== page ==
Category Archives: Inter:Course

Safe Sex for Students

The Coventry University is currently auditioning for young couples that are willing to be filmed whilst having sex –as part of a safe sex campaign. The project seeks three amorous couples aged 18-25 and is paying them £400 to have sex in “natural settings” such as in a student room or car. Aim of the campaign would be to prove that using a condom doesn’t kill the mood, but increases pleasure.

The initiative is part of the university’s Chance 2 Change project, which aims to encourage the increased use of condoms between people aged 15 to 24. Alongside the videos, other clips will be available of people talking about how condoms factor into their sex lives. Project leader Dr. Katie Newby says, “The videos, which will be tastefully shot and feature genuine couples, are designed to be available to over-18s at the point at which they are requesting free STI self-testing kits from a website.”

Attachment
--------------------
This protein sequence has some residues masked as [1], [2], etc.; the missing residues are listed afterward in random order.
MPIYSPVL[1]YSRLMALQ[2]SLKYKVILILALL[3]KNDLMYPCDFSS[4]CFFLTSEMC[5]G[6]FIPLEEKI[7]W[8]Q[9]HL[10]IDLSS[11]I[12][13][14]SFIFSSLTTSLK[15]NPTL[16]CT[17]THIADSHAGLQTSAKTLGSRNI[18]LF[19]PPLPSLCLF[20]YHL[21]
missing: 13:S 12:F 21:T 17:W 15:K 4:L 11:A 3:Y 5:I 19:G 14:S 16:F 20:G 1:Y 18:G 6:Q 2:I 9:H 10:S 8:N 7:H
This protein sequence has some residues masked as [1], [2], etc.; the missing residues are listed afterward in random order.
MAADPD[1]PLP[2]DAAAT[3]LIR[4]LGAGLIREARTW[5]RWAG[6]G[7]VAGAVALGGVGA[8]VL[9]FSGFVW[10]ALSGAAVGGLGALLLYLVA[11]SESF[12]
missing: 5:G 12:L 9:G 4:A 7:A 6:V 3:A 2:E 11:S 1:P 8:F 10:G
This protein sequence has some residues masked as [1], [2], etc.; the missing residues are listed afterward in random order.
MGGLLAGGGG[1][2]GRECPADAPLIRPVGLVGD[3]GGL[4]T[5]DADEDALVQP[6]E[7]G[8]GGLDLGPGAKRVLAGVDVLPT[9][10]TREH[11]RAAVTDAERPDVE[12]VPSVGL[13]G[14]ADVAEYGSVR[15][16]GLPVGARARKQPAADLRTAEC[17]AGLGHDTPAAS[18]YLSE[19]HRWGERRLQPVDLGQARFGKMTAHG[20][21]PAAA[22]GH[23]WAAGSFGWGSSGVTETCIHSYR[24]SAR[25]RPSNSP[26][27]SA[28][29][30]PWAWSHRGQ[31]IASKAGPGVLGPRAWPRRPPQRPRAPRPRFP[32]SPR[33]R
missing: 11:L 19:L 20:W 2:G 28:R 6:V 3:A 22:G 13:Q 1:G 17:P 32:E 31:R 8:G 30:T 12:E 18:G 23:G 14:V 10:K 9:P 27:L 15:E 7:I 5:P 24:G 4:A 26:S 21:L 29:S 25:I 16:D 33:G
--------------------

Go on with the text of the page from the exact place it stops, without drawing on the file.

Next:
The NHS currently spends £620 million a year treating STIs. According to experts, these numbers are due to the fact condoms are often regarded “unsexy”. That’s where the campaign comes in. Users can request a sample pack of 12 condoms to be sent to them discreetly, and start not-making babies.

Source: Daily Mail, Metro

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Cocks Not Glocks

Sex toys can be revolutionary, too. This summer hundreds of Texas students demonstrated against the “campus carry” law, which went into effect starting 1 August 2016. The new law permits licensed gun owners aged 21+ to carry concealed handguns at UT Austin and other public universities. By means of protesting, students brought thousands of rubber dildos to the campus, turning sex toys into political weapons of agency.